Next, spoon a few teaspoons of caramelized onions into each pastry shell. Then top with a few crumbles of goat cheese and a rosette of prosciutto. FYI—rosette is just a fanc way of me saying to take a small strip of prosciutto and form it into a semi-graceful-looking blob on top of each tartlet. Seriously, no special skills required!
I’ve made these tarts by baking the prosciutto on top of the tarts and also waiting to put the prosciutto on top after they come out of the oven too. Both ways taste great so it really just comes down to personal preference.
Bake the Tarts
Once assembled, bake the tarts in the oven for 10-15 minutes. They’re ready to remove when the pastry has puffed and the edges are golden brown. Let the pastries cool for 5 minutes and then use a small spoon to gently lift the tarts out of the muffin tin and onto a wire cooling rack to finish cooling.
These tarts can be served warm or at room temperature. Before serving, I like to garnish them with a drizzle of honey and a bit of fresh thyme. These tarts look so elegant and smell divine. Every time I make these, everyone is always amazed by how quick and simple they are to throw together.
Give these Caramelized Onion Tarts a try for your next gathering. They would also make a fantastic Valentine’s Day appetizer to share with a special someone for a date night treat. If you try this recipe, snap a photo of your results and tag me on social media. It’s @frydaeblog and #frydaeblog absolutely everywhere! Also, leave it a rating and let me know your thoughts below in the comments. Thanks so much for reading and I hope you enjoy!
If you love prosciutto as much as I do, then you’ll love these Boursin Burgers with Crisp Prosciutto and Onion Jam. Try them next!
Caramelized Onion Tarts with Goat Cheese and Prosciutto
- 1 sheet frozen puff pastry, thawed
- 1 large onion, thinly sliced
- 1/2 teaspoon fresh thyme, plus additional for garnish
- 1/4 teaspoon fresh rosemary, chopped
- 2 tablespoons butter
- 2 tablespoons olive oil
- 1/4 cup fig jam, black garlic, caramelized onion or cranberry jam are great alternatives
- 1 tablespoon balsamic vinegar
- 1/4 cup goat cheese, crumbled
- 4-6 ounces prosciutto, torn
- 1 large egg, beaten
- 2 tablespoons honey, for drizzling
- Preheat oven to 425 degrees. Grease a mini muffin pan with butter or cooking spray.In a pan over medium heat, melt 2 tablespoons of butter with 2 tablespoons of olive oil. When melted, add thinly sliced onions and cook for 5 minutes. Add rosemary and thyme and cook over medium heat for at least 20-25 minutes until onions are deep golden brown and caramelized. When the onions are nearly ready, add the jam and balsamic vinegar to the onions and stir to combine. Continue to cook for 2-3 minutes, scraping the bottom of the pan to deglaze it. Remove the skillet from the heat and let the onions cool slightly.*Note* You may continue to caramelize the onions for up to 60 minutes total to get a deeper flavor, if desired. Meanwhile, cut each thawed puff pastry sheets into 16 equal squares. Lightly brush each square with beaten egg and then transfer to the prepared mini muffin tin. Gently press each pastry square into each muffin well—ensuring the pastry is touching the tin completely.Next, fill each pastry shell with 1-2 teaspoons of caramelized onions and 1-2 teaspoons of goat cheese crumbles. You want the shells to be rather full. Finally, top each tart with a loose ball of torn prosciutto.Transfer the muffin tin to the oven and bake 12-15 minutes or until puffed and golden brown on the edges. Remove and let cool slightly before removing. You can use a small spoon to help you lift the tarts out of the muffin tin.Before serving, garnish each tart with a drizzle of honey and fresh thyme leaves. Serve warm or at room temperature.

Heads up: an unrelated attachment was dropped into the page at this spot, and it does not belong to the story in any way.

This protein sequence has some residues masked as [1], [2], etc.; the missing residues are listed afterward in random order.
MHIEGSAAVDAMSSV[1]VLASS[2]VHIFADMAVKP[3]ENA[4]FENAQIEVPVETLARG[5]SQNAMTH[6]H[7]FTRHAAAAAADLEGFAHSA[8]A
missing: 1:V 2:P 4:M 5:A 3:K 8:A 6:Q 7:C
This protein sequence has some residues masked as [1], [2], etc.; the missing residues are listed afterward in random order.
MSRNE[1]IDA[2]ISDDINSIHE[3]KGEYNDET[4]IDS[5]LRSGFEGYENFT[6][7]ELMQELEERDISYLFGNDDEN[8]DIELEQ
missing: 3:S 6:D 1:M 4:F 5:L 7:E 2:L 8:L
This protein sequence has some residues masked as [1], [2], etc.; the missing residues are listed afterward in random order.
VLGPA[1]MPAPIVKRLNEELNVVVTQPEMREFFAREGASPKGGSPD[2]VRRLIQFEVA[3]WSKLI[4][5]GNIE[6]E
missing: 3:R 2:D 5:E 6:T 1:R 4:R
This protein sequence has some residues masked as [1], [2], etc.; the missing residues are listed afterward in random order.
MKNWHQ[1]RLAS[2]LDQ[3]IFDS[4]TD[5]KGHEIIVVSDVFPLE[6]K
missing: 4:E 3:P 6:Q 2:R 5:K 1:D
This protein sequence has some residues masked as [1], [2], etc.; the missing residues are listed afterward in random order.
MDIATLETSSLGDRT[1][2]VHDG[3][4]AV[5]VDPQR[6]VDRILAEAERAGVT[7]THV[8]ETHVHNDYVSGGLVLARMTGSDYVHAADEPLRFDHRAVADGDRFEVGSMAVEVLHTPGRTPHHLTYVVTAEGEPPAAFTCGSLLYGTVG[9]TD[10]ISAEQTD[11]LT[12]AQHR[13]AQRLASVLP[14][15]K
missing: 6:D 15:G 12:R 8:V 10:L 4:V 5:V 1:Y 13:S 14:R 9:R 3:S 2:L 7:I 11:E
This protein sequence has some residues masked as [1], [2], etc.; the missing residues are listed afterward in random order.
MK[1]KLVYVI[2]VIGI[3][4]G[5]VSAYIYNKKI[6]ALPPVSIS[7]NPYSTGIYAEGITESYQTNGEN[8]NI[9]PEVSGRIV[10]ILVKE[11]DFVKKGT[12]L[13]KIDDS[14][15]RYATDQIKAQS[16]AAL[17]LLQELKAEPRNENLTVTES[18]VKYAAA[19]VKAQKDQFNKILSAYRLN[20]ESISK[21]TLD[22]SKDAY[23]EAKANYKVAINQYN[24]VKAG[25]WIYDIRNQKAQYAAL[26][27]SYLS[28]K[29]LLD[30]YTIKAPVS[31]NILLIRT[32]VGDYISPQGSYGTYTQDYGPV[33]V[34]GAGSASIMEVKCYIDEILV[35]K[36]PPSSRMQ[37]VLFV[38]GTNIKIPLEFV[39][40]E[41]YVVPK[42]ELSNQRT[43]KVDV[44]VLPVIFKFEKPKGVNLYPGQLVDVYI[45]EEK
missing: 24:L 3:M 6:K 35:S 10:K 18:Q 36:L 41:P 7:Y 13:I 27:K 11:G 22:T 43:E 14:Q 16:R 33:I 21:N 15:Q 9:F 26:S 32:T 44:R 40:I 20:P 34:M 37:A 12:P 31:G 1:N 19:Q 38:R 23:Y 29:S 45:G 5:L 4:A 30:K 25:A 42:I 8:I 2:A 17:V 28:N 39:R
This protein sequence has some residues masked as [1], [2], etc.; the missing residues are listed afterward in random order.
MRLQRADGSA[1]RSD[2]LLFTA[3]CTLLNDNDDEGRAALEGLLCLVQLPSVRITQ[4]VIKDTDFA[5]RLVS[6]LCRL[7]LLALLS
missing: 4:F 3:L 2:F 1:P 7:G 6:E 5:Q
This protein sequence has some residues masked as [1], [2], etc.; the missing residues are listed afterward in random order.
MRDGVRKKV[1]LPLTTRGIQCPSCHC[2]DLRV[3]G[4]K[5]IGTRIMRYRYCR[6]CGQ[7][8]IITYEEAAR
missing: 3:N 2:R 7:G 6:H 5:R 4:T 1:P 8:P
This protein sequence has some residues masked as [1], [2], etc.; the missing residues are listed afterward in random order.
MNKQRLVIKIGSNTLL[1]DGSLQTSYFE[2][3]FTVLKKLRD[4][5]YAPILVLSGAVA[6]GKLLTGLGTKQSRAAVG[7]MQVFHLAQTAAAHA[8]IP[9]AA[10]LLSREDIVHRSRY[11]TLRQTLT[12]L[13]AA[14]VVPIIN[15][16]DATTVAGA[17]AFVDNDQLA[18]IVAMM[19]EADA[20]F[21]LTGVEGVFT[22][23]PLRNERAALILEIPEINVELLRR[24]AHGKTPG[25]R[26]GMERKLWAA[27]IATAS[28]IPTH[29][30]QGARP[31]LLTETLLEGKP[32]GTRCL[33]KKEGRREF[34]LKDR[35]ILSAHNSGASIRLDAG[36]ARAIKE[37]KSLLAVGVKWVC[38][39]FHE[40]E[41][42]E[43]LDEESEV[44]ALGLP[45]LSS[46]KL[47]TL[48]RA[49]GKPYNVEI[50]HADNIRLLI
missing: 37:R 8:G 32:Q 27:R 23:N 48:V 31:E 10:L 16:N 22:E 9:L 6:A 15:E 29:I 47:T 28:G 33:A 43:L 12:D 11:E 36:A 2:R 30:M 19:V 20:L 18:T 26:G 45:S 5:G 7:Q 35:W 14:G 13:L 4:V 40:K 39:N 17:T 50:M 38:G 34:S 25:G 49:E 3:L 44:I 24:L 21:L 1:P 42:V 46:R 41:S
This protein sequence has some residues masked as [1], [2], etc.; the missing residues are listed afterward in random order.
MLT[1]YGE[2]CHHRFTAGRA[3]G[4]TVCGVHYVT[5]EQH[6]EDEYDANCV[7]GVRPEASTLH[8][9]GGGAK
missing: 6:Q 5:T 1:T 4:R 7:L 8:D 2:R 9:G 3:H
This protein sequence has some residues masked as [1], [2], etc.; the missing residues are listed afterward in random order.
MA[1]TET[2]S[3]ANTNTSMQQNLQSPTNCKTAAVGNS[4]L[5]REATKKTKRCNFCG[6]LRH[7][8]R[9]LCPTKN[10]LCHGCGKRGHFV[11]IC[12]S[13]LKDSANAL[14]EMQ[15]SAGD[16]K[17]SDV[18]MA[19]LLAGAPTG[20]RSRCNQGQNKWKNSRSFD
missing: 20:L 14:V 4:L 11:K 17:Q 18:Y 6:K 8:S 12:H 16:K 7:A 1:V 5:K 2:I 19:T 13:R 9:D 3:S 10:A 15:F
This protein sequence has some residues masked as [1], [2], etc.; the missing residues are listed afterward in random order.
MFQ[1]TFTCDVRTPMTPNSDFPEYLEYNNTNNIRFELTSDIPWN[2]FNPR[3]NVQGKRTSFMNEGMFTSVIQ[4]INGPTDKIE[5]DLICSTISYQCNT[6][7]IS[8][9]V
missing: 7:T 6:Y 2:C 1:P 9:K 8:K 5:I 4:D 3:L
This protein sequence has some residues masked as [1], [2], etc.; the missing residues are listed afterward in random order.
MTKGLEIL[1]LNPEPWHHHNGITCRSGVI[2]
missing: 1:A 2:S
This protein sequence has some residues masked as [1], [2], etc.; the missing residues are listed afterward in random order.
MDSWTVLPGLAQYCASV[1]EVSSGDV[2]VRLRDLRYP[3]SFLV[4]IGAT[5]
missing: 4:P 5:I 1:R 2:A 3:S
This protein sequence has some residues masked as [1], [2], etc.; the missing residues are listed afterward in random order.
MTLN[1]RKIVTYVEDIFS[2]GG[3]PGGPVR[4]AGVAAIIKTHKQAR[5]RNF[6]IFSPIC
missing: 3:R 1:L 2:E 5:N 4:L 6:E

Rather than baking the tarts with the prosciutto on top of the tarts, you may wait and top the tarts with it after baking as well. It truly depends if you prefer your prosciutto crispy or not. I find that I like the prosciutto crispy in the fall and winter, but uncooked prosciutto in spring and summer months.